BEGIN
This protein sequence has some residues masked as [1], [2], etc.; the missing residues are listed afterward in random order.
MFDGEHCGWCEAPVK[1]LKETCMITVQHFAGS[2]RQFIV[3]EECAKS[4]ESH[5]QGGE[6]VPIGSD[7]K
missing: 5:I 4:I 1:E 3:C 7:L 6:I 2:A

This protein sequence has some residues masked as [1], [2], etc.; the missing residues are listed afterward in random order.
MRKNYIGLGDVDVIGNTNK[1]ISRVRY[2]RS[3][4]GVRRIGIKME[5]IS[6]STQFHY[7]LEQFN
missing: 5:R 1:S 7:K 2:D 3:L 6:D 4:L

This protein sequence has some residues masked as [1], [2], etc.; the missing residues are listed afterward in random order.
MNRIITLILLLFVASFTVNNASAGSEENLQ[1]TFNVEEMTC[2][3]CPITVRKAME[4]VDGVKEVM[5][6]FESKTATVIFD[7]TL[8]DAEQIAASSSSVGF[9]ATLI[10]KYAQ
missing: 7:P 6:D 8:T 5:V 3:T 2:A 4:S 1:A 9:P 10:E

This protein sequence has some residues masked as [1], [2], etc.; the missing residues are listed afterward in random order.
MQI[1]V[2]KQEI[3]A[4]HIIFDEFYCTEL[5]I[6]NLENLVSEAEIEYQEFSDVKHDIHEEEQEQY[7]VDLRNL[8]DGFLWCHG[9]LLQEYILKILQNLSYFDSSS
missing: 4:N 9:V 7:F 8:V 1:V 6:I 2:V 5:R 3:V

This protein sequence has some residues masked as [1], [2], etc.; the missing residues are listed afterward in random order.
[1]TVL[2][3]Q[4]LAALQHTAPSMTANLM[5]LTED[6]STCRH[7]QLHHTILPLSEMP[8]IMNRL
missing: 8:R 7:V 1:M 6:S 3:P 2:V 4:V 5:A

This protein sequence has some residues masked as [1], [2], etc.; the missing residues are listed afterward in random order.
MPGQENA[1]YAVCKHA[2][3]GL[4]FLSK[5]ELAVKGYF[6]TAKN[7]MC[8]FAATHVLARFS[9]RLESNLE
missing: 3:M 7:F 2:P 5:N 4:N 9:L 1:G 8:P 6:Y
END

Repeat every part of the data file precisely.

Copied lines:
This protein sequence has some residues masked as [1], [2], etc.; the missing residues are listed afterward in random order.
MFDGEHCGWCEAPVK[1]LKETCMITVQHFAGS[2]RQFIV[3]EECAKS[4]ESH[5]QGGE[6]VPIGSD[7]K
missing: 5:I 4:I 1:E 3:C 7:L 6:I 2:A

This protein sequence has some residues masked as [1], [2], etc.; the missing residues are listed afterward in random order.
MRKNYIGLGDVDVIGNTNK[1]ISRVRY[2]RS[3][4]GVRRIGIKME[5]IS[6]STQFHY[7]LEQFN
missing: 5:R 1:S 7:K 2:D 3:L 6:D 4:L

This protein sequence has some residues masked as [1], [2], etc.; the missing residues are listed afterward in random order.
MNRIITLILLLFVASFTVNNASAGSEENLQ[1]TFNVEEMTC[2][3]CPITVRKAME[4]VDGVKEVM[5][6]FESKTATVIFD[7]TL[8]DAEQIAASSSSVGF[9]ATLI[10]KYAQ
missing: 7:P 6:D 8:T 5:V 3:T 2:A 4:S 1:A 9:P 10:E

This protein sequence has some residues masked as [1], [2], etc.; the missing residues are listed afterward in random order.
MQI[1]V[2]KQEI[3]A[4]HIIFDEFYCTEL[5]I[6]NLENLVSEAEIEYQEFSDVKHDIHEEEQEQY[7]VDLRNL[8]DGFLWCHG[9]LLQEYILKILQNLSYFDSSS
missing: 4:N 9:V 7:F 8:V 1:V 6:I 2:V 5:R 3:V

This protein sequence has some residues masked as [1], [2], etc.; the missing residues are listed afterward in random order.
[1]TVL[2][3]Q[4]LAALQHTAPSMTANLM[5]LTED[6]STCRH[7]QLHHTILPLSEMP[8]IMNRL
missing: 8:R 7:V 1:M 6:S 3:P 2:V 4:V 5:A

This protein sequence has some residues masked as [1], [2], etc.; the missing residues are listed afterward in random order.
MPGQENA[1]YAVCKHA[2][3]GL[4]FLSK[5]ELAVKGYF[6]TAKN[7]MC[8]FAATHVLARFS[9]RLESNLE
missing: 3:M 7:F 2:P 5:N 4:N 9:L 1:G 8:P 6:Y